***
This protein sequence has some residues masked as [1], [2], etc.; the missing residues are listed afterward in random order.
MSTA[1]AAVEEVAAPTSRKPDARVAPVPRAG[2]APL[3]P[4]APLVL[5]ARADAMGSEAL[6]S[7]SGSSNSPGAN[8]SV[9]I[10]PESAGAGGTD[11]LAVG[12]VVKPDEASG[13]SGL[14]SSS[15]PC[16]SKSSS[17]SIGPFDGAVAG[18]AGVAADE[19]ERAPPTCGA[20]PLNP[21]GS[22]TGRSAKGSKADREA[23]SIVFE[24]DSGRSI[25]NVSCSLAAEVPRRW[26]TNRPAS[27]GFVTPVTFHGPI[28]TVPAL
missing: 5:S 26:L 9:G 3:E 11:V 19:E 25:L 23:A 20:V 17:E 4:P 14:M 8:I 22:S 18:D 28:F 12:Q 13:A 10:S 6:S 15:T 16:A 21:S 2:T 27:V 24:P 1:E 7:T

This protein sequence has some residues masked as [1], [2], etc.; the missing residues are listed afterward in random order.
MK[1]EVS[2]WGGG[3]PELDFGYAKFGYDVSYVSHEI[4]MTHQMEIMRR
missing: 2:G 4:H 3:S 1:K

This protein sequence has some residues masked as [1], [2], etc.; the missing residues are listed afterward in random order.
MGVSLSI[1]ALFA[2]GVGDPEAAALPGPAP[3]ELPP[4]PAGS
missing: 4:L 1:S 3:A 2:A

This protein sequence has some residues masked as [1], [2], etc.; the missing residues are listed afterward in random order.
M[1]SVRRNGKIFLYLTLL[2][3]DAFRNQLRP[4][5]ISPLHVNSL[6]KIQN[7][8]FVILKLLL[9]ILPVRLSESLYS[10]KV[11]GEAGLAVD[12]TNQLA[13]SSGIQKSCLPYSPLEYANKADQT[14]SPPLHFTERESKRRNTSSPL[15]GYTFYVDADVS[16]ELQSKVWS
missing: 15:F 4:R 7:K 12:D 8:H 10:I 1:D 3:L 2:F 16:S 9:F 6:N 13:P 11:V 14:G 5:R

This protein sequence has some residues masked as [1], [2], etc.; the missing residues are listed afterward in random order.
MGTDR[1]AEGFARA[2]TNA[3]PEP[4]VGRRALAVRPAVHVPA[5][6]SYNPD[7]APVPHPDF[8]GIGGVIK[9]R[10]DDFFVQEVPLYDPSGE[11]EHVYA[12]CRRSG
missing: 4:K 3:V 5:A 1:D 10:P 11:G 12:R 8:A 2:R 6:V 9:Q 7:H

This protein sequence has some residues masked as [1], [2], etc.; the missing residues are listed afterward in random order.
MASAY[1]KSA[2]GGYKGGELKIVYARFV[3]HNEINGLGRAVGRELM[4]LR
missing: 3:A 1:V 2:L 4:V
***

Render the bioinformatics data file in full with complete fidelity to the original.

This protein sequence has some residues masked as [1], [2], etc.; the missing residues are listed afterward in random order.
MSTA[1]AAVEEVAAPTSRKPDARVAPVPRAG[2]APL[3]P[4]APLVL[5]ARADAMGSEAL[6]S[7]SGSSNSPGAN[8]SV[9]I[10]PESAGAGGTD[11]LAVG[12]VVKPDEASG[13]SGL[14]SSS[15]PC[16]SKSSS[17]SIGPFDGAVAG[18]AGVAADE[19]ERAPPTCGA[20]PLNP[21]GS[22]TGRSAKGSKADREA[23]SIVFE[24]DSGRSI[25]NVSCSLAAEVPRRW[26]TNRPAS[27]GFVTPVTFHGPI[28]TVPAL
missing: 5:S 26:L 9:G 3:E 11:V 19:E 25:L 23:A 20:V 17:E 4:P 14:M 8:I 22:S 18:D 28:F 12:Q 13:A 10:S 6:S 15:T 16:A 21:S 2:T 27:V 24:P 1:E 7:T

This protein sequence has some residues masked as [1], [2], etc.; the missing residues are listed afterward in random order.
MK[1]EVS[2]WGGG[3]PELDFGYAKFGYDVSYVSHEI[4]MTHQMEIMRR
missing: 2:G 4:H 3:S 1:K

This protein sequence has some residues masked as [1], [2], etc.; the missing residues are listed afterward in random order.
MGVSLSI[1]ALFA[2]GVGDPEAAALPGPAP[3]ELPP[4]PAGS
missing: 4:L 1:S 3:A 2:A

This protein sequence has some residues masked as [1], [2], etc.; the missing residues are listed afterward in random order.
M[1]SVRRNGKIFLYLTLL[2][3]DAFRNQLRP[4][5]ISPLHVNSL[6]KIQN[7][8]FVILKLLL[9]ILPVRLSESLYS[10]KV[11]GEAGLAVD[12]TNQLA[13]SSGIQKSCLPYSPLEYANKADQT[14]SPPLHFTERESKRRNTSSPL[15]GYTFYVDADVS[16]ELQSKVWS
missing: 15:F 4:R 7:K 12:D 8:H 10:I 1:D 3:L 2:F 16:S 9:F 6:N 13:P 11:V 14:G 5:R

This protein sequence has some residues masked as [1], [2], etc.; the missing residues are listed afterward in random order.
MGTDR[1]AEGFARA[2]TNA[3]PEP[4]VGRRALAVRPAVHVPA[5][6]SYNPD[7]APVPHPDF[8]GIGGVIK[9]R[10]DDFFVQEVPLYDPSGE[11]EHVYA[12]CRRSG
missing: 4:K 3:V 5:A 1:D 10:P 11:G 12:R 8:A 2:R 6:V 9:Q 7:H

This protein sequence has some residues masked as [1], [2], etc.; the missing residues are listed afterward in random order.
MASAY[1]KSA[2]GGYKGGELKIVYARFV[3]HNEINGLGRAVGRELM[4]LR
missing: 3:A 1:V 2:L 4:V